Understanding depression and anxiety
Understanding depression and anxiety

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Understanding depression and anxiety

4.1  The monoamine hypothesis of mood disorders

In the 1950s it was noticed that around 20% of those patients prescribed the drug reserpine, used at the time to control high blood pressure, developed severe depression as a side effect.

It was subsequently discovered that reserpine depletes a group of neurotransmitters called monoamines, which include serotonin, noradrenalin and dopamine. Recall from earlier in this course that neurotransmitters are chemicals that neurons use to communicate with one another. Once neurotransmitter is released into a gap between neurons it must effectively bind to (join on to) an adjacent neuron in order to pass on its message. The point where it binds is known as a ‘receptor’. Every neuron therefore has a multitude of receptors for receiving neurotransmitter molecules. These receptors are like the glucocorticoid receptors that you saw in Activity 6.

Reserpine actually works inside neurons by preventing monoamines from being taken up into vesicles, leaving them vulnerable to being broken down inside neurons. Vesicles are small ‘bubbles’ inside neurons in which neurotransmitters are stored after they are made by the neuron and before they are released into synaptic gaps, the gaps between neurons – see Figure 9.)

  • What are the consequences if reserpine stops monoamine neurotransmitter from entering its vesicles?

  • There will be less of it available for release into the synaptic gap. So communication between neurons using this neurotransmitter will be hampered – cells are not able to signal to one another using this particular signal as effectively.

Around the same time it was noticed that tuberculosis patients, prescribed a different drug, isoniazid, sometimes experienced a lifting of pre-existing depression. Isoniazid inhibits (slows down or prevents the activity of) the substance monoamine oxidase (MAO). MAO is important because it breaks down monoamine neurotransmitters. As MAO destroys monoamines, inhibiting MAO would have the net effect of increasing the levels of monoamines available for neuron to neuron communication.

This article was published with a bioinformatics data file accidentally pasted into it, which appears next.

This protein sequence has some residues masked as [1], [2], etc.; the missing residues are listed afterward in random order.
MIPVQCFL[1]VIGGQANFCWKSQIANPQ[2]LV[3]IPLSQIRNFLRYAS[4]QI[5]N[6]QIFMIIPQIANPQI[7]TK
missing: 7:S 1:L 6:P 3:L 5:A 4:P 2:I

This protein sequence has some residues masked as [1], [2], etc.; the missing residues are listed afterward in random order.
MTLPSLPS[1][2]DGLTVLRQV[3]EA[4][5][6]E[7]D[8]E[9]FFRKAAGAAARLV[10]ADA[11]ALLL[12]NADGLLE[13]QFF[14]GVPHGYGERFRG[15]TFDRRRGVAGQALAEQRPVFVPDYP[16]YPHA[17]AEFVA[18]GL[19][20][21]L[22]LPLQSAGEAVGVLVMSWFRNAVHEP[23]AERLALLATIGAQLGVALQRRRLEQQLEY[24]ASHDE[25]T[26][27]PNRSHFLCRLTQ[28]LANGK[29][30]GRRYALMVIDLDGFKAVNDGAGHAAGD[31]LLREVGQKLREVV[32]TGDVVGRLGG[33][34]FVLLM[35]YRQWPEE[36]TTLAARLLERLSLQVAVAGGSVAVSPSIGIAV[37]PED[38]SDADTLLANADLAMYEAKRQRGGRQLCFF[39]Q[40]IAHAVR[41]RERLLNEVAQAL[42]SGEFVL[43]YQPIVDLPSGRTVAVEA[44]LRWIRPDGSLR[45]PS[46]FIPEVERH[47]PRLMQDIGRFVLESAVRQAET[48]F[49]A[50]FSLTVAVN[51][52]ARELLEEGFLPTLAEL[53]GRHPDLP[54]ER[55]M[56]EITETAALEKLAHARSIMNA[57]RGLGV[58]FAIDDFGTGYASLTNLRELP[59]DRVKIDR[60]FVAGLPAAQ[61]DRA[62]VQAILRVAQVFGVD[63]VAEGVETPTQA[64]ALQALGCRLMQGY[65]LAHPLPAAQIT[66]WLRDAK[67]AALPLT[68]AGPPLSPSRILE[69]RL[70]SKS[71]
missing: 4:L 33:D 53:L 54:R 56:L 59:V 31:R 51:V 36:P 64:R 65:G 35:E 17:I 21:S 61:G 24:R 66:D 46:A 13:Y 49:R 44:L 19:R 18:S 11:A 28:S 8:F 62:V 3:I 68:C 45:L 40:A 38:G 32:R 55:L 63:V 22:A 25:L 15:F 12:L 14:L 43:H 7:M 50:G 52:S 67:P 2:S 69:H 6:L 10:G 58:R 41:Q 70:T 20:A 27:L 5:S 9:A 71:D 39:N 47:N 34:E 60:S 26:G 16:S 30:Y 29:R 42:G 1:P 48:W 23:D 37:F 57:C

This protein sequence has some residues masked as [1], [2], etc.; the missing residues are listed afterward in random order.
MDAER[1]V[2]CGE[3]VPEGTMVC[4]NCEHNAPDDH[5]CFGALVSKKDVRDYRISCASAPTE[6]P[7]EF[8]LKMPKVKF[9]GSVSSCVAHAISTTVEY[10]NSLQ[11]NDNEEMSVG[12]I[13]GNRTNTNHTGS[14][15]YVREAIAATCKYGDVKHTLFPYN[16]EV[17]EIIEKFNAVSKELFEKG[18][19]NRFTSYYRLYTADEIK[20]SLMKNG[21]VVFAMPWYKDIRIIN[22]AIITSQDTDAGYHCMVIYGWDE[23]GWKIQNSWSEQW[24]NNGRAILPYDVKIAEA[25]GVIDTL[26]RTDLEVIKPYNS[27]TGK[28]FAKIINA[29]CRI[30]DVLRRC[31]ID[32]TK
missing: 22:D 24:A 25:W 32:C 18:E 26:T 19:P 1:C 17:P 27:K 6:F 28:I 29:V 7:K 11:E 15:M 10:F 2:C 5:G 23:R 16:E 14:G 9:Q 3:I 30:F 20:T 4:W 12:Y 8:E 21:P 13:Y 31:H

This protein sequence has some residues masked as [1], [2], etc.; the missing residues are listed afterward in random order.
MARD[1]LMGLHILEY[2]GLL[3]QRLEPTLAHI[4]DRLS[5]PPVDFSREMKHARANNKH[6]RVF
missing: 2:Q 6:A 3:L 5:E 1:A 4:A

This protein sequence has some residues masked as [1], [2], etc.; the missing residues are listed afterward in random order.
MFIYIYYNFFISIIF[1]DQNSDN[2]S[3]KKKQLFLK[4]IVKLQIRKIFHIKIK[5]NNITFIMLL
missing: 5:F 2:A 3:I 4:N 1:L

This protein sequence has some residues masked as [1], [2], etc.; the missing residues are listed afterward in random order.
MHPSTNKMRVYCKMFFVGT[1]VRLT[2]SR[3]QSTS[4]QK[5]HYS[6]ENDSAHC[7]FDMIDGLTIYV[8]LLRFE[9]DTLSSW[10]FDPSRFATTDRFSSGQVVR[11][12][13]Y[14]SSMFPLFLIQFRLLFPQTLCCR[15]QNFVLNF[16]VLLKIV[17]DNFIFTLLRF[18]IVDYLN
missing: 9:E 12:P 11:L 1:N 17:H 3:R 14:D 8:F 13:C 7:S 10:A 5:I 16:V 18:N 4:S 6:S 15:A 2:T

Such monoamine oxidase inhibitors (or MAOIs) became the first generation of antidepressants.

Subsequently it emerged that there was yet another way that available monoamine levels might increase: imipramine, another antidepressant, inhibited the reuptake of serotonin and noradrenalin that had been released into the synaptic gap (Figure 9). Reuptake is a clever process by which neurons try to reuse the neurotransmitter they have released. They simply take it back into themselves via special reuptake channels and try to package it neatly back into the vesicles (or storage bubbles) ready to be released the next time the neuron needs to signal to another neuron.

Described image
Figure 9 The serotonin synapse. Serotonin secreted by a presynaptic neuron into the synaptic gap binds to receptors on the postsynaptic neuron to affect the activity of the postsynaptic neuron. The postsynaptic neuron’s response depends on the amount of serotonin in the synaptic gap. Serotonin levels in the synaptic gap fall partly because reuptake transporters take back the neurotransmitter into the presynaptic neuron.
  • What effect would inhibition of reuptake have on neurotransmission involving monoamines such as serotonin and noradrenalin?

  • It would increase the amount of monoamines in the synaptic gap, so it would enhance neurotransmission as more would be available to bind to receptors enabling the process of neuron to neuron communication.

These findings about monoamines caused much excitement and led to the monoamine hypothesis of mood disorders. This postulated that monoamine levels have a primary role in causing depression, as lowering the levels of monoamines causes depression, while raising them lifts depression (see Hirschfeld (2000) for an overview). The mechanism postulated for this is shown in Figure 10.

Described image
Figure 10 The monoamine hypothesis of mood disorders. (a) In normal brain, monoamine molecules are released and bind to receptors on the neighbouring neuron; (b) In depression, fewer monoamine molecules are available for binding to receptors, leading to a mood disorder; (c) Treatment with a reuptake inhibitor (the red shape blocking the reuptake transporter channel; here the SSRI Prozac®) increases the number of monoamine molecules in the synaptic gap, so more are available to bind to receptors on the neighbouring neuron. This corrects the mood disorder.

ADMs that inhibit the reuptake of specific monoamines such as serotonin (SSRIs, selective serotonin reuptake inhibitors), noradrenalin (noradrenergic reuptake inhibitors, NRIs), or combinations of monoamines such as serotonin and noradrenalin (serotonin noradrenergic reuptake inhibitors, SNRIs) are nowadays amongst the most prescribed drugs in Western societies, showing that the biomedical approach, and the monoamine hypothesis, still have a powerful influence on the treatment of depression. This is, in part at least, because many people see drugs as a ‘quick fix’ for depression and there is pressure to prescribe them.

Activity 7 Neurotransmitters and food disorders

Allow 5 minutes

Name the main neurotransmitters implicated in the monoamine hypothesis of mood disorders. Are the levels of these neurotransmitters higher or lower in people who are depressed?


Serotonin and noradrenalin. Their levels are lower in those who are depressed.


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